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After the Last Ship illustrates the author’s own history, as well as its connection to the history of other women and children who left India and made the journey across the Kala Pani, the Indian Ocean, and lived as migrants in other countries. In this book the author brings greater understanding of how subjectivities are shaped through embodied experiences of ‘mixed race’. She bears witness to the oppressive policies of the fascist government in Portugal in the 1960’s and 1970’s and the effects of displacement and exile, by reconstructing her own passage from India to Mozambique and finally to Australia. Further, the author shows the devastation that labels such as ‘half-caste’, ‘canecos’ and ‘monhe’ can cause, when they eat at your flesh, your being, and your body. She sheds light on how identity and culture can serve as vehicles of empowerment, how experiences of belonging can germinate and take root post-diaspora.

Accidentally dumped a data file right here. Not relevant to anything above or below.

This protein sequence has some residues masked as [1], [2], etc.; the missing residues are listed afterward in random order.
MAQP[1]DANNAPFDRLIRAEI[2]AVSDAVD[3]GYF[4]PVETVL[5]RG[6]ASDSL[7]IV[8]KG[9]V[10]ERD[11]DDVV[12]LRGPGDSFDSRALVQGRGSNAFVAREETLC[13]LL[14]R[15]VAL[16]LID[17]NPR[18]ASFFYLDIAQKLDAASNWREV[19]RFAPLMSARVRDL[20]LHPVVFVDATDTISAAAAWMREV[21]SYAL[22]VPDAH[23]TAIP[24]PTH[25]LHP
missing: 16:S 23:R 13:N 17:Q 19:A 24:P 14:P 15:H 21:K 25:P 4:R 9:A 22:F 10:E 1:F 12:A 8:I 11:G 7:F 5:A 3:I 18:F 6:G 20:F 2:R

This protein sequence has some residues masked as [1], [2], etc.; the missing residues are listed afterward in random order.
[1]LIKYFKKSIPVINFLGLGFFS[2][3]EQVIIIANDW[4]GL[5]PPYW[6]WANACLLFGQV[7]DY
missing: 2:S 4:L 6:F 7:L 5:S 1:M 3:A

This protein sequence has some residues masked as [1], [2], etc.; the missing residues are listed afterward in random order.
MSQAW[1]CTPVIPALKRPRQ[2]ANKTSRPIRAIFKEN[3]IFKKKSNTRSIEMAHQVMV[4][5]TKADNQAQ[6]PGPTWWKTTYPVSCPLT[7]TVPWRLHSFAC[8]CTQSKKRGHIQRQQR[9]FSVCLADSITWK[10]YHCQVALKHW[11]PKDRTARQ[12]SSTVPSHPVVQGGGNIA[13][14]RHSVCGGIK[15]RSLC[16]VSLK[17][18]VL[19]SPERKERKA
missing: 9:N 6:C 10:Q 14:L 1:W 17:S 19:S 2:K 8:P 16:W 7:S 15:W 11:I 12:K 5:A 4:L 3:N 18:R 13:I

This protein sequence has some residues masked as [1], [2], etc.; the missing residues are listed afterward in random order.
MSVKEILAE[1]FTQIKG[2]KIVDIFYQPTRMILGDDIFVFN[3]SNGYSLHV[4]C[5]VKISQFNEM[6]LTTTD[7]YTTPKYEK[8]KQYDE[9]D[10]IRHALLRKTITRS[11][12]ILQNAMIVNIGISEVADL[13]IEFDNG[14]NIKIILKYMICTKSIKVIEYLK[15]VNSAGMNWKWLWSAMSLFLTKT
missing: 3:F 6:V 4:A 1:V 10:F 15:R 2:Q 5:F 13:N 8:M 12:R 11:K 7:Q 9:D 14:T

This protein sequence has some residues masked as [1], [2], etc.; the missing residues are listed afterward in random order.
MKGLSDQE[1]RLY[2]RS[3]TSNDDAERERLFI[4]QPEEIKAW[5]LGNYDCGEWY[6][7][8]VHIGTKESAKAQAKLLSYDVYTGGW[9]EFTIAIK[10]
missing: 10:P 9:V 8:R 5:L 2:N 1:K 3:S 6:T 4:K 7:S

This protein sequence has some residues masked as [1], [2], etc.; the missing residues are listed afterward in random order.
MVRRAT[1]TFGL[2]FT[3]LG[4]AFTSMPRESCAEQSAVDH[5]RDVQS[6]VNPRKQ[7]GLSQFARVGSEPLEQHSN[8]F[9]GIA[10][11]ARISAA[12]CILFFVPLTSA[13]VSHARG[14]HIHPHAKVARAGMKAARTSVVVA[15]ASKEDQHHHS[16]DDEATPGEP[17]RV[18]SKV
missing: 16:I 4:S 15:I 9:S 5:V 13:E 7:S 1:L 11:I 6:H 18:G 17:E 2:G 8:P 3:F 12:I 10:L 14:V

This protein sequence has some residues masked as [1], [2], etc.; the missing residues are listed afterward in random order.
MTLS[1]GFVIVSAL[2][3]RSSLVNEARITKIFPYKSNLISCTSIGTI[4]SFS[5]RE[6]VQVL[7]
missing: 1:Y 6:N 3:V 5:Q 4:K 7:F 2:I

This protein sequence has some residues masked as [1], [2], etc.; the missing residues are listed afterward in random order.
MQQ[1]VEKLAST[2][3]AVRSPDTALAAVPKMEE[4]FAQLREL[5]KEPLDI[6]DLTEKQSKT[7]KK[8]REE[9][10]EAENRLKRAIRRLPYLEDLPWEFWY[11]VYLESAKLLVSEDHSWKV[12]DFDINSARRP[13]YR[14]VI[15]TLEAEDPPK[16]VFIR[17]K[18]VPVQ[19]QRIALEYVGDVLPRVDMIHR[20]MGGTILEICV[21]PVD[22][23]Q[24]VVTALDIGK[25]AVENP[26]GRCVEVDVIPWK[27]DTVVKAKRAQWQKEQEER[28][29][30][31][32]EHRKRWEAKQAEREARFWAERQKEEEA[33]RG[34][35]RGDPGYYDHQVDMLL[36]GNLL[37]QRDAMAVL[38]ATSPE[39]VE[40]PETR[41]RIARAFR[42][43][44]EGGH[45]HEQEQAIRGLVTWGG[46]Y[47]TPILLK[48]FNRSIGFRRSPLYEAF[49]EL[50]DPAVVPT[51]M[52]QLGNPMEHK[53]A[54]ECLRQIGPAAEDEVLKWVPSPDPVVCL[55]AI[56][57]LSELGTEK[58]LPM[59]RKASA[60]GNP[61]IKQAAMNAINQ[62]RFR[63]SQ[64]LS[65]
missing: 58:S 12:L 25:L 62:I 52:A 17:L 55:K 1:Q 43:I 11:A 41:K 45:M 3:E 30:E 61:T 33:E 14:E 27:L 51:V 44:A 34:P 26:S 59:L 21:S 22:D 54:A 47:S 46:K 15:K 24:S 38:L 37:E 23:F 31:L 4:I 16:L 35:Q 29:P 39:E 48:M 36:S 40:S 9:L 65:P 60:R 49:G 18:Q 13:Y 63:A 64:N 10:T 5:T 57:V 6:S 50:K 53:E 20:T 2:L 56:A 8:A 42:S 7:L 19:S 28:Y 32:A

|Publisher:||Peter Lang AG, Internationaler Verlag der Wissenschaften|
|Series:||Studies in Asia-Pacific "Mixed Race" Series , #4|
|Product dimensions:||5.91(w) x 8.86(h) x (d)|
About the Author
Audrey Fernandes-Satar is an academic, researcher and visual artist in the School of Education at Murdoch University in Perth, Western Australia. Her body of work includes the investigation of the politics of identity, transnationality and the border. Audrey has exhibited nationally and internationally. She traces her heritage to the people of Gaunco Vaddo, who left Goa during the nineteenth century.
Table of Contents
Contents: To forget what I remember – The first wave of the journey – The second wave of the journey;The third wave of the journey – To live on this border – To remember myself – To go back there again.